90% of the headlines you will read, the media reports you will hear, and the book titles you will see, with the word diabetes in them will have nothing to do with Zach's disease.
Nothing Zach did or didn't do -- nor ate or didn't eat -- had anything to do with his being a Type 1 diabetic. There is no "natural" nor "chemical" products that will cure his disease. There is no cure yet. Cures have been on the horizon my whole life and even islet-cell transplants are a long way off. Will there by a cure in Zach's lifetime? I hope so. But for now, it's all about his ability to inject the right amount of insulin at the right time in order to metabolize the food he consumes in accordance with what's happening to his body's needs (factoring exercise, stress, etc.)
This is probably longer than it should be. The main thing I wanted to share with you is that a grandparent who is close to Zach can make a magical difference in his life. I know my Grandfather was (and is through his memory) the magic in mine!
Hi Zachs Granny,
It's really nice to see someone who cares so much. I'd just like to say, though, that Zach is going to be dependent on insulin for life. There isn't anything that he can take that will mean he won't be taking insulin unless there's a cure. Everyone is insulin dependent as everybody needs it but diabetics have to inject it that's all. It's not a scary drug, it's a hormone which our body needs so please don't be worried about him having to inject forvever. I was diagnosed as t1 diabetic when I was 12 and let me tell you that the injection really is nothing to me now. People will say that's it's just second nature after a while and it is so very true. I even get to the point where in the back of my head for a split second I almost ask if my friends have taken their insulin even though they are not diabetic! It's just the norm now.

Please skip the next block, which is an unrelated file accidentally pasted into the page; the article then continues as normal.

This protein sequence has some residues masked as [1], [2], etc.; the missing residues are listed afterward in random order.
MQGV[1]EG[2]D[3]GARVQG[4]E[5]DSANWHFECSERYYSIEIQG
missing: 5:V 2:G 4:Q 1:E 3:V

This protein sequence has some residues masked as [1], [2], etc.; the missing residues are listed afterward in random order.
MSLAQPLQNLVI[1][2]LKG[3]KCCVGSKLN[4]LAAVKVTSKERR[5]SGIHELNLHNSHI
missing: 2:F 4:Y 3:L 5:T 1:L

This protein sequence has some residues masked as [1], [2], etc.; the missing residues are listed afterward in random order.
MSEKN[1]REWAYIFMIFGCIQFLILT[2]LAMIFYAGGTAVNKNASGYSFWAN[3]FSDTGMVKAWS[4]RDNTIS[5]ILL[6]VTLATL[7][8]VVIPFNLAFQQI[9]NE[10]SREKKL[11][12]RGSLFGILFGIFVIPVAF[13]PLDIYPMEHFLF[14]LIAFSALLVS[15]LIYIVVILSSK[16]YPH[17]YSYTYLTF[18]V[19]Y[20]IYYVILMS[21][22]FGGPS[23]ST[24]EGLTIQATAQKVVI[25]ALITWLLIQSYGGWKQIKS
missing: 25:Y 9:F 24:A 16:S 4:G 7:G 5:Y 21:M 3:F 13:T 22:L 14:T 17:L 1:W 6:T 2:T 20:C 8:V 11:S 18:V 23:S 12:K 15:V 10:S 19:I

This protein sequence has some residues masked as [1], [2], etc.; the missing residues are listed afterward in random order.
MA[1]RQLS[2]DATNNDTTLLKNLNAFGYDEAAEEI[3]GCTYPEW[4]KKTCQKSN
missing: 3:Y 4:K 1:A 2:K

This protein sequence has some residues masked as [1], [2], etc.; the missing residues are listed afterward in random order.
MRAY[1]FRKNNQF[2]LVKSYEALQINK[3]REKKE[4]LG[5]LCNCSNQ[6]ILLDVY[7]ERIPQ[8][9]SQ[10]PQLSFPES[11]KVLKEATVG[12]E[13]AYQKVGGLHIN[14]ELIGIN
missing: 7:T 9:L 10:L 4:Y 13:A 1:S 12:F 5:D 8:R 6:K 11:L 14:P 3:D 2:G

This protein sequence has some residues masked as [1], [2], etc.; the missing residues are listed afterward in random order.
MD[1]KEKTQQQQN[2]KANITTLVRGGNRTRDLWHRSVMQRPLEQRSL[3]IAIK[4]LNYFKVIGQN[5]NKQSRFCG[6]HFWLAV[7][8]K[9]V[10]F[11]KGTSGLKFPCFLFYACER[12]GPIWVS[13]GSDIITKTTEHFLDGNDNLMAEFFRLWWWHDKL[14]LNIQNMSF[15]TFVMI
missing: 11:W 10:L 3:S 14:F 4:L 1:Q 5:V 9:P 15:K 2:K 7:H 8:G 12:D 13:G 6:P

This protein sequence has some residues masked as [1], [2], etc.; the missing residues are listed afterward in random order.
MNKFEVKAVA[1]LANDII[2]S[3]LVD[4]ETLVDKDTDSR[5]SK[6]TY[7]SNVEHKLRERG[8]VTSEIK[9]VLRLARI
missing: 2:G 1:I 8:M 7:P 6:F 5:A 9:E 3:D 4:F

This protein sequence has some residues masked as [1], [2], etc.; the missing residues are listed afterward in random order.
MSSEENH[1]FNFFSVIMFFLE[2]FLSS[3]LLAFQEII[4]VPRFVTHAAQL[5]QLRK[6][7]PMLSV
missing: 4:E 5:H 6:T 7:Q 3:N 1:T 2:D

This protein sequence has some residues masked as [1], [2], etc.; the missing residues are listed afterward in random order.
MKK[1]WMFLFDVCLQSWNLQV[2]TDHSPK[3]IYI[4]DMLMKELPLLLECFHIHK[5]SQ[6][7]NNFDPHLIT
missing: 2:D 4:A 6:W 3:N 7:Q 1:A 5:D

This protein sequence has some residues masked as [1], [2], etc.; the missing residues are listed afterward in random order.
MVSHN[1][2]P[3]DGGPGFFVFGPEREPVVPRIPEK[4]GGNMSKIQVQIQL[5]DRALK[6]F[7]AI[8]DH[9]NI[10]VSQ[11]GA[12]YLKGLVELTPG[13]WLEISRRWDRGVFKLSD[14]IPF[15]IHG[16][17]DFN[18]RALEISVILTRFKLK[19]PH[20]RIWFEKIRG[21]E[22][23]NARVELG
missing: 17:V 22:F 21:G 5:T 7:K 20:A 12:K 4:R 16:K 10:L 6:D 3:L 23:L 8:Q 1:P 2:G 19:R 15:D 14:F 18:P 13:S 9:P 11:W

This is going to be a lifelong learning process for Zach - I've been diabetic since 1991 and am still learning something new all the time. It's the scariest thing realising your own mortality and having to deal with that, but please don't listen to all the scare stories. There are people who've had t1 for decades and are still healthy!
Maybe get Zach to look at sites like this as he can ask all the questions he wants?
I know it's tough early-on for you to deal with Zach's diagnosis. It's a tough disease and takes a lot of work to manage, as you are ever-so-diligently finding out through your own research. I suspect from what you've written, he's going to be the kind of young man who can step up to the challenge, and one whom has a family full of loving support. (Not to mention a Grandmother who's already the President of his fan club!)
One of my daughter's closest friends is a fifteen year old Type 1 named Rachael. Rachael has been diabetic since the age of 2. She wore an insulin pump for a year, but has since opted for traditional shots. Anyway--Rachael is a beautiful, active, funny, bright, and hugely popular young girl. For the homecoming dance her mother found a gorgeous dress that would accomodate wearing her pump easily. For the Turn-about dance a few weeks ago, she didn't have the pump, but she had a cute little purse just big enough for her supplies. Her friends all carried purses the exact same size. They all know about her condition. She doesn't hide anything. She tells them when she's not feeling great and they know what to do and how support her. She's amazing. She misses out on nothing by sharing the information her friends need to know, and by taking good care of herself.
I bet Zach is going to handle himself the same way.
Sunday48 years oldT1 for 40